Small Data: Finding the “real” customer
“Big Data” is all the rage–information of extreme size, diversity and complexity used to predict consumer behavior, weather and more. It’s exciting, but not very relevant to the typical business owner.
So what about “Small Data”? It’s the information available to most businesses in your ERP, production planning, CRM or other systems you use today.
The previous post discussed how data is hidden in the first place, and how a manufacturer found information that helped them find $300K in bottom line savings.
Will the “real” customer please stand up
Today’s example is an industrial products manufacturer. They deal with three types of “customers”: Original Equipment Manufacturers (OEM), End Users, and Distributors.
OEMs build machines or other sophisticated equipment using the industrial product as a component. An end user company buys the machine from the OEM and uses it to do what they do. Think of a bottling company buying a labeling machine. Inside the labeling machine is the part from the industrial product manufacturer. If that part ever breaks, the bottler will need a replacement.
The third type of customer is the industrial distributor. Both OEM and end user companies buy from industrial distributors to simplify the process of buying parts from many different suppliers. There are very large distributors with offices across the USA and Canada and many smaller regional ones. When an OEM or end user customer buys through a distributor, it “hides” the actual end customer name. The purchase becomes just a part number through yet another distributor branch office. Standard reports at the product manufacturer will show the distributor name and address, not the “real” customer.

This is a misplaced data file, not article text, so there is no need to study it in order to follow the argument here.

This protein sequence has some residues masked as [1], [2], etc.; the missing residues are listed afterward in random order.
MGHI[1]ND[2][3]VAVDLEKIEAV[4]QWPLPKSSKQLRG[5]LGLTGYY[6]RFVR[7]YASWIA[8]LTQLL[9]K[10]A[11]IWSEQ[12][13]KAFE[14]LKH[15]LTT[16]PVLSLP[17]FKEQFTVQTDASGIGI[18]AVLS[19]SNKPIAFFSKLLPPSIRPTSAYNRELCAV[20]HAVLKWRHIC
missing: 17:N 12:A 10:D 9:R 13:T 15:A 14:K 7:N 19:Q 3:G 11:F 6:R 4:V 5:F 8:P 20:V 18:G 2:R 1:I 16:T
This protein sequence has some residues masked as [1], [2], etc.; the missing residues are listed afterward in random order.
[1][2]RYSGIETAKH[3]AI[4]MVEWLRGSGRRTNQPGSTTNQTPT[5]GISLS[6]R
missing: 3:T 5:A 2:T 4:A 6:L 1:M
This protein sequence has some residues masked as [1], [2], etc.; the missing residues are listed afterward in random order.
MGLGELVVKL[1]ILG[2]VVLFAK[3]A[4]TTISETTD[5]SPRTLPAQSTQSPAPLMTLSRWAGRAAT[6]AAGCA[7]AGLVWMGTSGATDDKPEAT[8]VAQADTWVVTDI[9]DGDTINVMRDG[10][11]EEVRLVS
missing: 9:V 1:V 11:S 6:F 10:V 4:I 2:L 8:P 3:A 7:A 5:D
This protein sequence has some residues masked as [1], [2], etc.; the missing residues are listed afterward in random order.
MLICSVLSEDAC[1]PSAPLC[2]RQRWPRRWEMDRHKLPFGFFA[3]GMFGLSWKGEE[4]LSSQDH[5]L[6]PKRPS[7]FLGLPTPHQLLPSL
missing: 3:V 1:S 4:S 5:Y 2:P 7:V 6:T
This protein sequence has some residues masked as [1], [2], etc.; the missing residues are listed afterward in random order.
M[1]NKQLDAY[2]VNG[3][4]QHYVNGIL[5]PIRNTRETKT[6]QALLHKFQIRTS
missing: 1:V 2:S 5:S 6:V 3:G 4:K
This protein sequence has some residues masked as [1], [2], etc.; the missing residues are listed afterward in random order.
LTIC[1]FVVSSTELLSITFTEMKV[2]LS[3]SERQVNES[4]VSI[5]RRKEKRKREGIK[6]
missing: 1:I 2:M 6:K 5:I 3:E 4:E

Over the years distributors add new branch offices, change addresses, and switch from local to centralized billing. The result is a mess of addresses with no easy way to figure out who the OEM and end user customers are.
Digging into the ERP data it was possible to pull out purchases made by various distributors, the parts purchased, and where they were shipped. Often the distributor ordered and paid for the parts, but had them shipped directly to the OEM or end user. This new view of the data showed the “real” customer and allowed for the orders to be summarized by individual OEM or end user.
The new information showed clearly that the OEMs are key to driving sales. Two dozen OEMs drove more than 80% of the business–some of whom were largely unknown in the past.
Since finding this “hidden” information, sales initiatives have been put in place to reconnect with these key customers. It has also guided the way to expanded marketing initiatives to target similar OEMs.
Two very different companies found that while their systems met day-to-day needs, they had to dig deeper to find strategic answers. Unlocking data inside their business systems was key to increasing profits and driving growth.